Knees are famous for scrapes (and bees). Little kids play rough and tumble and when they do, they land on ‘em. Little band-aids on a child’s knees are almost - dare we say - cute. They remind us of learning to ride bikes and popsicles on summer days and swingset leaps. Luckily, kids’ knees are resilient.
As we get older - not so much. Knees take a beating and unfortunately they’re really only meant to bend in one direction. We could go on and on about knee maladies (arthritis anyone?) but let’s pick one: sports injuries.
As we graduate from learning to ride bikes to learning to ski and more, we introduce a lot more opportunities to scrape, bang, twist and torque our knees. Knee injuries are incredibly common, especially in sports. There are a variety of tissues to damage - from bone to muscle to tendons to ligaments. Imaging may be needed to see all of the complex structures.
With sports injuries, damage to ligaments may occur, especially with twisting or blows from the side – ligaments (connecting bone to bone) include the anterior cruciate (ACL) and posterior cruciate ligaments which cross (cruciate comes from the Latin for “cross”) the center of the knee. The medial and lateral collateral ligaments stabilize the inner and outer aspects of the knee respectively.
Sometimes with a twisting motion, multiple structures will be involved in the injury. MRI is an excellent means of imaging the knee, allowing us to look at bone, soft tissue and cartilage all at the same time. You can even give a good estimation of the way a knee was injured based on the pattern of injuries present on the MRI. Injury to the ACL happens in athletes of all ages. The ligament can be torn partially or completely, and knee instability in a classic pattern will often be found on clinical exam of the knee. ACL tears are often associated with bone bruises in classic places, and may be associated with damage to the other soft tissue structures, from other ligaments to meniscal tears. Tendons (which connect muscles to bone) may also be injured – either the quadriceps tendon coming to the top of the patella (kneecap), or the patellar tendon, coming from the bottom of the patella.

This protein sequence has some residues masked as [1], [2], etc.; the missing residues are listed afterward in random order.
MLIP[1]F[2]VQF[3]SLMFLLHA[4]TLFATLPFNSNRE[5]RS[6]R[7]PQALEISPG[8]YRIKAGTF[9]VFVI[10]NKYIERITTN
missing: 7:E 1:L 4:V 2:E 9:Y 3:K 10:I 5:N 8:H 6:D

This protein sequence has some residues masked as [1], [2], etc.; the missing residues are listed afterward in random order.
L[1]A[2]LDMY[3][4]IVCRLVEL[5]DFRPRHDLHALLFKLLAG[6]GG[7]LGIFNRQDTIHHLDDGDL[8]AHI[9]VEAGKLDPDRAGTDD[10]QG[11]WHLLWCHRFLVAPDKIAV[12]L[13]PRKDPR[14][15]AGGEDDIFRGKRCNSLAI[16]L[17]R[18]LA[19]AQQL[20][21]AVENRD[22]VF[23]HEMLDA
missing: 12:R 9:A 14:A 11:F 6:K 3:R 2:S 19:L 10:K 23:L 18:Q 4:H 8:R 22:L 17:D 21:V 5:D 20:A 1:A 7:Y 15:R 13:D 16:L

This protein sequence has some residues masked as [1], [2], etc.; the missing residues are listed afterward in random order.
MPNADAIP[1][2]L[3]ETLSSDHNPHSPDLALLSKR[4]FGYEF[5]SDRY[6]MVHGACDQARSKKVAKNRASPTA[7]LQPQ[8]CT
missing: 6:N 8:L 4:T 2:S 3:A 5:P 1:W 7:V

Often the tears can be felt by your doctor on exam. Imaging, often with MRI or with ultrasound, may be necessary to see if the tear is complete and look for other injuries. Muscle injury can also occur, and is well-imaged by MRI. The menisci are discs of cartilage between the femur and tibia which provide cushioning and which can get torn. This can cause a sensation of something locking in the knee with motion (although other things can also do that) or may just cause pain. Meniscal tears are well-seen on MRI, and may also be evaluated with arthrography.
As with shoulders - you want to take care of your knees and keep ‘em strong. This doesn’t mean don’t play - it just means play smart. Other things you can do to help protect your knees can be found here.
Originally published 4/22/14 on diagnosticimagingcenters.com.